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Astronomers probing how black holes shape galaxies' development

Washington, Sept. 6 : Astronomers have used a worldwide network of radio telescopes to find evidence that a powerful jet of material that is propelled at almost the speed of light by a galaxy's central black hole is blowing massive amounts of gas out of the galaxy.


The researchers said that this process is limiting the growth of the black hole and the rate of star formation in the galaxy, and thus is a key to understanding how galaxies develop.

Scientists proposed two major mechanisms that would slow or halt the process of mass growth and star formation -- violent stellar winds from bursts of star formation and pushback from the jets powered by the galaxy's central, supermassive black hole.

The scientists studied a galaxy called 4C12.50, nearly 1.5 billion light-years from Earth.

They chose this galaxy because it is at a stage where the black-hole 'engine' that produces the jets is just turning on. As the black hole, a concentration of mass so dense that not even light can escape, pulls material toward it, the material forms a swirling disk surrounding the black hole.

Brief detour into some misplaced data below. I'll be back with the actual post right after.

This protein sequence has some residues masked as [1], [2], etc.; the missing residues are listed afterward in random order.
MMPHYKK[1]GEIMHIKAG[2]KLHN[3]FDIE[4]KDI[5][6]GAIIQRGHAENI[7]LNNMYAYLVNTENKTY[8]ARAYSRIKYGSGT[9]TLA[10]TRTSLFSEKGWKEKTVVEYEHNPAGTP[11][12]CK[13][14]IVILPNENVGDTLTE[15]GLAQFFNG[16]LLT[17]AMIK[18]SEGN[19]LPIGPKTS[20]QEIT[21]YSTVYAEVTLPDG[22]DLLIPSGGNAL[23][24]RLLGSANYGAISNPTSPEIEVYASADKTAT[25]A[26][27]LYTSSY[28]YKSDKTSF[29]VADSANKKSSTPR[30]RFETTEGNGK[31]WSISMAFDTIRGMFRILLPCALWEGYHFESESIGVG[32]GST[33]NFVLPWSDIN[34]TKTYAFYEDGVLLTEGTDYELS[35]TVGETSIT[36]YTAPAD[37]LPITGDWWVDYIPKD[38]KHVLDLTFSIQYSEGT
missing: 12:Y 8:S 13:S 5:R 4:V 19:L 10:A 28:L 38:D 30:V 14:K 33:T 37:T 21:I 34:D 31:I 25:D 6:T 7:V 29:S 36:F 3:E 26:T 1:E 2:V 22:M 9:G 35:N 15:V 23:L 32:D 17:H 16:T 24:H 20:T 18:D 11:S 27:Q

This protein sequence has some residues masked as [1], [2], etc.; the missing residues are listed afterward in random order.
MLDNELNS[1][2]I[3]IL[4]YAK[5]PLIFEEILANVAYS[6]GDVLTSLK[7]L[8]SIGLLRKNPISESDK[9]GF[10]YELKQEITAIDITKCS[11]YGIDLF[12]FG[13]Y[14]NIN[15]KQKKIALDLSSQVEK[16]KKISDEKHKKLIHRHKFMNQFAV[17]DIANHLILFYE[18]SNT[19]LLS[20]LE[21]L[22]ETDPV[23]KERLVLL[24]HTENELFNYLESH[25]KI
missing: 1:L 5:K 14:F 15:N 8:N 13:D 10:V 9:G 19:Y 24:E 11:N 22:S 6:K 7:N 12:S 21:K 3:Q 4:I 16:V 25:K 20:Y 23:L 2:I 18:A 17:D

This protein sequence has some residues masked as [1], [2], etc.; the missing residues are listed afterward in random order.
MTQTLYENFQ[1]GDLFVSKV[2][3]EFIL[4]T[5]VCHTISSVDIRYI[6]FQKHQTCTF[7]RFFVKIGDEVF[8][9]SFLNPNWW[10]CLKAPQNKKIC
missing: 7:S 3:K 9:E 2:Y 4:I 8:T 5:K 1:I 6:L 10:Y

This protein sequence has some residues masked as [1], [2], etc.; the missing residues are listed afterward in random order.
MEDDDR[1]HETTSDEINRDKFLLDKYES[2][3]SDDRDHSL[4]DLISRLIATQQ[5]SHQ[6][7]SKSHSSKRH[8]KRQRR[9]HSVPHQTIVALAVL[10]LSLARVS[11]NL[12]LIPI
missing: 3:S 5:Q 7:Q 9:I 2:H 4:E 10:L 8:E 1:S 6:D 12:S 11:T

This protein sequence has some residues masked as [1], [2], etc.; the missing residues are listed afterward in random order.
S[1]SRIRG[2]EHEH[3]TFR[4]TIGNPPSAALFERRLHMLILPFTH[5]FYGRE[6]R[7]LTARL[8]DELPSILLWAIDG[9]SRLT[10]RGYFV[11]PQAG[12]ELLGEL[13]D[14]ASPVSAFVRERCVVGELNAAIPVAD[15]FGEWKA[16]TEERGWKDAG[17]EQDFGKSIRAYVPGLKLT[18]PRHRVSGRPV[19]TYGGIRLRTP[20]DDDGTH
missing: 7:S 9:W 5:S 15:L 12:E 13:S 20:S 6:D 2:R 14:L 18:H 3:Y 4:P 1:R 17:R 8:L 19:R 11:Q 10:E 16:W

Processes in the disk tap the tremendous gravitational energy of the black hole to propel material outward from the poles of the disk.

At the ends of both jets, the researchers found clumps of hydrogen gas moving outward from the galaxy at 1,000 kilometers per second.

One of the clouds has much as 16,000 times the mass of the Sun, while the other contains 140,000 times the mass of the Sun. The larger cloud, the scientists said, is roughly 160 by 190 light-years in size.

The scientists also said their observations indicate that the jets from the galaxy's core can stretch and deform clouds of interstellar gas to expand their 'pushing' effect beyond the narrow width of the jets themselves. In addition, they reported that, at 4C12.50's stage of development, the jets may turn on and off and so periodically repeat the process of removing gas from the galaxy.

--ANI (Posted on 06-09-2013)

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